PKONWEB Report (Islamabad) — Turkish ambassador to Pakistan Ihsan Mustafa Yurdakul on Monday underscored the need for negotiations to find a permanent solution to the Kashmir issue.
The Turkish envoy said that Istanbul is aligned with Islamabad’s stance on the Kashmir issue, as he stressed that “dialogue and not war” is the only solution to Pakistan-India problems.
Speaking at a press conference in the capital, Yurdakul said that Turkish Foreign Minister Mevlut Cavusoglu had condemned the Pulwama attack but underscored the need for negotiations to find a permanent solution to the Kashmir issue.
The ambassador said that Pakistani and Turkish foreign ministers, during a phone call, had declared the resolution of the Kashmir issue as imperative, adding that the two countries are in agreement on all bilateral matters.
Yurdakul acknowledged Pakistan’s central role in fight against terrorism, recalling that Pakistan backed Turkey in the face of every challenge and was among the first countries to declare Fethullah Gulen a terrorist.
“Pakistan and Turkey have been battling terrorism for the past 30 to 40 years, and taking indiscriminate action against all terrorist organizations,” he said.
The Turkish ambassador questioned where those raising voices from the European Union were when the “two countries were passing through challenges”.
China’s State Councilor and Foreign Minister Wang Yi on Monday said the regional situation was serious and, if not addressed expediently, could have serious implications for peace and security of the entire region.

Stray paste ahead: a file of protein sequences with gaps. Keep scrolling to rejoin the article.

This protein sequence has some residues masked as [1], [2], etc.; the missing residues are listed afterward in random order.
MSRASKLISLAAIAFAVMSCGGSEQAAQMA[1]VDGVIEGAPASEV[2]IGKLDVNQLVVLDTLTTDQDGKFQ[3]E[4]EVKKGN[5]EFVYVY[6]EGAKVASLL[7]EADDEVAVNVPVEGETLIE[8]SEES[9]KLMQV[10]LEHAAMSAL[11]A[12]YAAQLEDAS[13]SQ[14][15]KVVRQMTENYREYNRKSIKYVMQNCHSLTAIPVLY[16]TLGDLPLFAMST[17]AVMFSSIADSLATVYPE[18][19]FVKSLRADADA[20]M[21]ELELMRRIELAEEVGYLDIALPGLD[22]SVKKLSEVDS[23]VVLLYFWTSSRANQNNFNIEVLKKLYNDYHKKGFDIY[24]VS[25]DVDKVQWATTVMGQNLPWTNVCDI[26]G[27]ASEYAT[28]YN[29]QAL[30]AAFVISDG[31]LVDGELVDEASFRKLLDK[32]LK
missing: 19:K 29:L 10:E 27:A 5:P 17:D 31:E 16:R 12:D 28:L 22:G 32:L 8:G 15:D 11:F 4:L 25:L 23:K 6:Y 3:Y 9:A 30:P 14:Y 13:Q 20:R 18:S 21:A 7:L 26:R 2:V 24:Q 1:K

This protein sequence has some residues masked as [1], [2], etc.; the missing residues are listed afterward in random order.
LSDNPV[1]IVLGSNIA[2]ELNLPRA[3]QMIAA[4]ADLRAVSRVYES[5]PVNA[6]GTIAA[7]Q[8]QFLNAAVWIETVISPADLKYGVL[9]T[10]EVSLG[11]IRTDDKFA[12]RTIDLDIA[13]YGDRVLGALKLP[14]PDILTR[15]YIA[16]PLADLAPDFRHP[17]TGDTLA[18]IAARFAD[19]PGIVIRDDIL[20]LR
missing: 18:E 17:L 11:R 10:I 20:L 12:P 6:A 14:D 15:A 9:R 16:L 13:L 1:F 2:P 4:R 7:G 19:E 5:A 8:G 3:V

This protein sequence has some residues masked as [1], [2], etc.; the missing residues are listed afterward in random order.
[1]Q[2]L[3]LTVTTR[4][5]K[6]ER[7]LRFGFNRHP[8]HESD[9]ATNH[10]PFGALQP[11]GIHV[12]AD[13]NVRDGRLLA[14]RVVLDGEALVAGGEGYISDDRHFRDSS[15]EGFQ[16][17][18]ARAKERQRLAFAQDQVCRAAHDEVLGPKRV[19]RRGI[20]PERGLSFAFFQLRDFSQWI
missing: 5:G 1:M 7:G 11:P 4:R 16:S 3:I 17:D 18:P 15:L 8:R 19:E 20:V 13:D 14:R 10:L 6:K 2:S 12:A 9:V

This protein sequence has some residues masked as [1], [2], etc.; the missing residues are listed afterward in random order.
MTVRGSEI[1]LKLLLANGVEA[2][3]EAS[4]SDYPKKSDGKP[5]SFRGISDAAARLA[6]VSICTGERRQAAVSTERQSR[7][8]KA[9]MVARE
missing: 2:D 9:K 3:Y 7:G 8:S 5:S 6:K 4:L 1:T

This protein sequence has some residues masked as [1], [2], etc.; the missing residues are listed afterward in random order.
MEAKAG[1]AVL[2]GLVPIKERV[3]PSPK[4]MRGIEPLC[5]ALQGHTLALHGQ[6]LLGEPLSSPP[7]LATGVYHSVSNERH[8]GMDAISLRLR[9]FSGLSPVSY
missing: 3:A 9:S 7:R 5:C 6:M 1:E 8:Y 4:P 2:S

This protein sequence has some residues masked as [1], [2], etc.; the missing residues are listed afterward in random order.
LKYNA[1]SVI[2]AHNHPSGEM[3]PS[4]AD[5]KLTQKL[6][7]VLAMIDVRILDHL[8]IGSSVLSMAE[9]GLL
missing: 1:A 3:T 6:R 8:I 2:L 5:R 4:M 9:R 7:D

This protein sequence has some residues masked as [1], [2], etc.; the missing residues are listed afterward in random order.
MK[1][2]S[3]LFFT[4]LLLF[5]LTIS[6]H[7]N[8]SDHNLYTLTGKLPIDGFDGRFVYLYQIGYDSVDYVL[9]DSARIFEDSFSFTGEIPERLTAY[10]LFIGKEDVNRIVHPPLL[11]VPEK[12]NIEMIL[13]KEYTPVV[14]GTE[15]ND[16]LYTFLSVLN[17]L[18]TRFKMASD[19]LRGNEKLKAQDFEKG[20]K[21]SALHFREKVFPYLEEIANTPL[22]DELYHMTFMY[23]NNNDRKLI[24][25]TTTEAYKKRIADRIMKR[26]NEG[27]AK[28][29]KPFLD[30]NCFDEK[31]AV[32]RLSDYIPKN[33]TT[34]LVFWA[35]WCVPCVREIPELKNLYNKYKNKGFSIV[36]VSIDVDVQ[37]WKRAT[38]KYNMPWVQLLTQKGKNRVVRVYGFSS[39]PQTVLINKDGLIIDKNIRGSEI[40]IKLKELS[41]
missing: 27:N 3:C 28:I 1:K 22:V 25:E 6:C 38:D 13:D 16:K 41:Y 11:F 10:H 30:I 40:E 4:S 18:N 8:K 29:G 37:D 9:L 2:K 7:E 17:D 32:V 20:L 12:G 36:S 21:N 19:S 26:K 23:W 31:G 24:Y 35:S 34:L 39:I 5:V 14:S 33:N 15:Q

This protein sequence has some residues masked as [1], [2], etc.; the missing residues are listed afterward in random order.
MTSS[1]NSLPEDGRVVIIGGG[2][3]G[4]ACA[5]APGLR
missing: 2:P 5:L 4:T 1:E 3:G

He also acknowledged Pakistan’s invaluable contributions in the fight against terrorism and said that the country has paid a heavy price for its role.
Earlier in the day, the European Union and Germany also urged Pakistan and India to take immediate steps to de-escalate the heightened tensions between the two nuclear-armed neighbors.
Last week, United Nations Secretary General Antonio Guterres also called on India and Pakistan to take immediate steps to defuse tensions and offered to help broker a solution if both sides agree to UN mediation.
The New York Times reports that India has moved thousands of new troops into the valley, where they have taken up positions in towns, along the highways and in snow-dusted apple orchards. Families are fleeing border areas. Fuel and food supplies are running out. An Indian government directive ordered doctors to “gear up their Rapid Response Teams” for “any untoward eventuality.”
The ceasefire line (Line of Control) dividing the Himalayan state of Kashmir remains, in the words of former US president Bill Clinton, “the most dangerous place in the world”.
The Himalayan region of Kashmir is claimed by both India and Pakistan and the two fought three wars over it since the partition of the subcontinent in 1947.